I saw something yesterday and decided to write about it today. That’s all.
Those who have listened to Chimamanda Esega Adichie’s TED Talk on ‘The Danger of A Single Story’ will recall her saying something about a houseboy who lived with her family when she was much younger. The houseboy whose name was Fide (I hope I got the spelling right) was many times the subject of Chimamanda’s mum’s admonitions when it came to feeding; she would encourage her children to finish up their food because “Fide’s family was poor and could not afford such”.
For many of you reading this, this scenario is not entirely strange. At various times during our childhood, we have been told by our parents not to waste food. The definition of waste being: the inability to ‘clear your plate.’ Whether forcefully eating the food (and subsequently passing it out as faeces) proves to be a better investment than putting excess food away in the garbage, is an issue for another discussion.
Yesterday, I stumbled across a meme that captured my thoughts on this age-long issue. It appeared however, that nobody seemed to connect with it. So I decided to make it into a post and share this rather unconventional thought. And this is the thought: If you really care about the poor, then feed them but don’t use them as an excuse to finish your food. I mean, it’s condescending and annoying, not including the stress of force-feeding someone who is already satiated. Worse still, the excess food gets wasted in the toilet as fried beans faeces.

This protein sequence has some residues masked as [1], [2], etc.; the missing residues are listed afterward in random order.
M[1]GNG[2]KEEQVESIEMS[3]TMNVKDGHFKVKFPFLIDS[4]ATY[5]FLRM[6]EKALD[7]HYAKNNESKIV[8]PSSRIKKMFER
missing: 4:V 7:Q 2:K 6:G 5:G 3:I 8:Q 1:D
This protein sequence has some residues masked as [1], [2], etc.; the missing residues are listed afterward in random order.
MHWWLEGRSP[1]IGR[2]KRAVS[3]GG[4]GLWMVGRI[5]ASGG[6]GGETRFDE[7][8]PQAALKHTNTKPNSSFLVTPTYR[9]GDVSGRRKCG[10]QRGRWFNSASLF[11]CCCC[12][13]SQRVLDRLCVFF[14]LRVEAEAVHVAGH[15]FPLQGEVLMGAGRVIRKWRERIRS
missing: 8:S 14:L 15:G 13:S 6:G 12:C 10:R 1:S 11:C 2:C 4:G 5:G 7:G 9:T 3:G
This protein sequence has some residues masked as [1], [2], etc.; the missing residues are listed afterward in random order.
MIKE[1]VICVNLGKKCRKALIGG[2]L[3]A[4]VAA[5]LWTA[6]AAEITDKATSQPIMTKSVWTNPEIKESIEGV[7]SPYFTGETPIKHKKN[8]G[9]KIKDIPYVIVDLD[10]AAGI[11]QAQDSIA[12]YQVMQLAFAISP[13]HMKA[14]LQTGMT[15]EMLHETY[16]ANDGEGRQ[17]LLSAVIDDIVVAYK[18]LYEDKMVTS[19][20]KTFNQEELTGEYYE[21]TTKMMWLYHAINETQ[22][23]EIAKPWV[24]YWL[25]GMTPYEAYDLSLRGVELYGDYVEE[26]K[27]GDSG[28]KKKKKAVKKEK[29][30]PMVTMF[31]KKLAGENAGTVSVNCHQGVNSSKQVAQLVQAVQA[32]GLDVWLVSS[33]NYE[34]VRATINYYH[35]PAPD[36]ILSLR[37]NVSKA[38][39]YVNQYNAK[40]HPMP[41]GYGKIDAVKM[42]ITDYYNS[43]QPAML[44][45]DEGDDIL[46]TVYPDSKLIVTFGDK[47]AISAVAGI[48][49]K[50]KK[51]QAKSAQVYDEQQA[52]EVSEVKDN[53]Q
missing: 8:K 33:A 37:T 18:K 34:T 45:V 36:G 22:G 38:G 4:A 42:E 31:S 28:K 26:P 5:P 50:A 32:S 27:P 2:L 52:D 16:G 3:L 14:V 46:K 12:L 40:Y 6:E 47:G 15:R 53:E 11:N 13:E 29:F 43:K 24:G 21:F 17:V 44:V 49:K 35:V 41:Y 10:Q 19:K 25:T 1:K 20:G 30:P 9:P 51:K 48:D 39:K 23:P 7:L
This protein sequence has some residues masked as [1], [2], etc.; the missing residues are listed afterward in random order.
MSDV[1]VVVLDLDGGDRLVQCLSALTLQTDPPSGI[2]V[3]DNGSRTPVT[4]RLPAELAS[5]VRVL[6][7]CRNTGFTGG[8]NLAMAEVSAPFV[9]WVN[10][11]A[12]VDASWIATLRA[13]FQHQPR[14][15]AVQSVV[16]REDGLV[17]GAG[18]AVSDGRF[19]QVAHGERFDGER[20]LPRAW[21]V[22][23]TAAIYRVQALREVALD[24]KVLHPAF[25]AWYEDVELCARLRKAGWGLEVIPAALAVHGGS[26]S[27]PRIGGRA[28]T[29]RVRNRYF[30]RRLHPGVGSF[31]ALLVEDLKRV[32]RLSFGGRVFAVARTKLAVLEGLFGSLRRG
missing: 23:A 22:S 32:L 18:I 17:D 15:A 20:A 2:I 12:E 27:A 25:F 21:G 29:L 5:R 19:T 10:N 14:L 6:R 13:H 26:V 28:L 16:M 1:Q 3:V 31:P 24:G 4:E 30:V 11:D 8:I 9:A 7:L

If you are so concerned about the poor, then you should help them by action rather than by inference. Assign a portion of your monthly feeding allowance or food items to feeding the poor and the hungry. And if your child cannot finish that meal, that’s why you have refrigerators (and PHCN). Whatever you do, by all means, do not inculcate a culture of guilt and pity into your children. I hope that you all as next-generation parents will take note of that.
I am a Medical Doctor, Brand Strategist and the Author of Musings of an Analytical Mind. I love to challenge conventional thinking and am a firm believer in the coexistence of aesthetics and quality. Follow me @ifeodedere on Twitter.